Af-Pak, pt 1
Peter Bergen, "Winning the Good War: Why Afghanistan is not Obama’s Vietnam"
Rahul Mahajan, Empire Notes, "Weekly Commentary-- the Good War" July 20th,
On several recent occasions Rob has already discussed the situation in Afghanistan;
"Escalating in Afghanistan",Aug 1st
"Under a Darkling Sky: Waging War in Order to Wage More War", Aug 9th
As I've said elsewhere, the mainstream left's failure to take Obama to task for escalating the Af-Pak war is to me the most disgusting aspect(of many) to the left's timidity and fear of rocking the corporate democratic boat the in which party leadership is blissfully sailing, under the supposition that the rest of us at least get a berth in steerage. I doubt ordinary people get even that, except in some isolated instances, but that's a discussion for another day.
As you probably know more and more people are calling it the Af-Pak war, partly because many of the fighters battling US forces in Afghanistan are believed to have bases along the Af-Pak(Pakistan) border, often on both sides, and to be receiving aid from persons in Pakistan-- but also because the US forces have increasingly started to make incursions past that border, and of course when they've killed people in airstrikes, noncombatants usually end up among the dead-- some believe they are the majority, and US airstrikes are no more than collective punishment.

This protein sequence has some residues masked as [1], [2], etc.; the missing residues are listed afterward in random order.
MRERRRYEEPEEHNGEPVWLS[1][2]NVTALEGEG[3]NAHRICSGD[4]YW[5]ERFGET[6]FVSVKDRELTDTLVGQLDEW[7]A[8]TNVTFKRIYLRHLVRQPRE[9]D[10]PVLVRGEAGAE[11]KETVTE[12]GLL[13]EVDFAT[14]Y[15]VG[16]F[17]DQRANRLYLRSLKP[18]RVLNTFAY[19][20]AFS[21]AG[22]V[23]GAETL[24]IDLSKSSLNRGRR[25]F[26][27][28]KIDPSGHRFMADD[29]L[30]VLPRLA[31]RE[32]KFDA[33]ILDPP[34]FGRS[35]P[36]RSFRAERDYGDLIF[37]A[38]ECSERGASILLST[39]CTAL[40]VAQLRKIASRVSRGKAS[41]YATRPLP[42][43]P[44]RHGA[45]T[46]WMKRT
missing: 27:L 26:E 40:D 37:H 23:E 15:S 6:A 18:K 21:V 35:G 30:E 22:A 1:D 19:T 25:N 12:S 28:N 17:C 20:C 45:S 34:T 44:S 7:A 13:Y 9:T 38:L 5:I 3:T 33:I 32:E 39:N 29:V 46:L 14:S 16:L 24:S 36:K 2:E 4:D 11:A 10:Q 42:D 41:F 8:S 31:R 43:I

It's also called the Af-Pak war because many experts feel that it is serving to destabilize Pakistan, the world's only predominantly Muslim country with nuclear weapons, and already a place with a tenuous political fabric. I'm really curious about any recent polling regarding America's involvement in Af-Pak mayhem, since the mainstream press seems mostly silent about this, as if people can only have opinions about one big issue at a time, or as if Af-Pak warring isn't in fact a big issue. (To give some credit where it's due, Lara Logan on CBS News had a report on the conflict last night when they noted that US casualties were up substantially, both compared to earlier this spring and summer '08. It would be nice if they also talked about the civilian toll, which would at the very least make people over here question why we're even over there and if they even want us over there, but something is better than nothing.)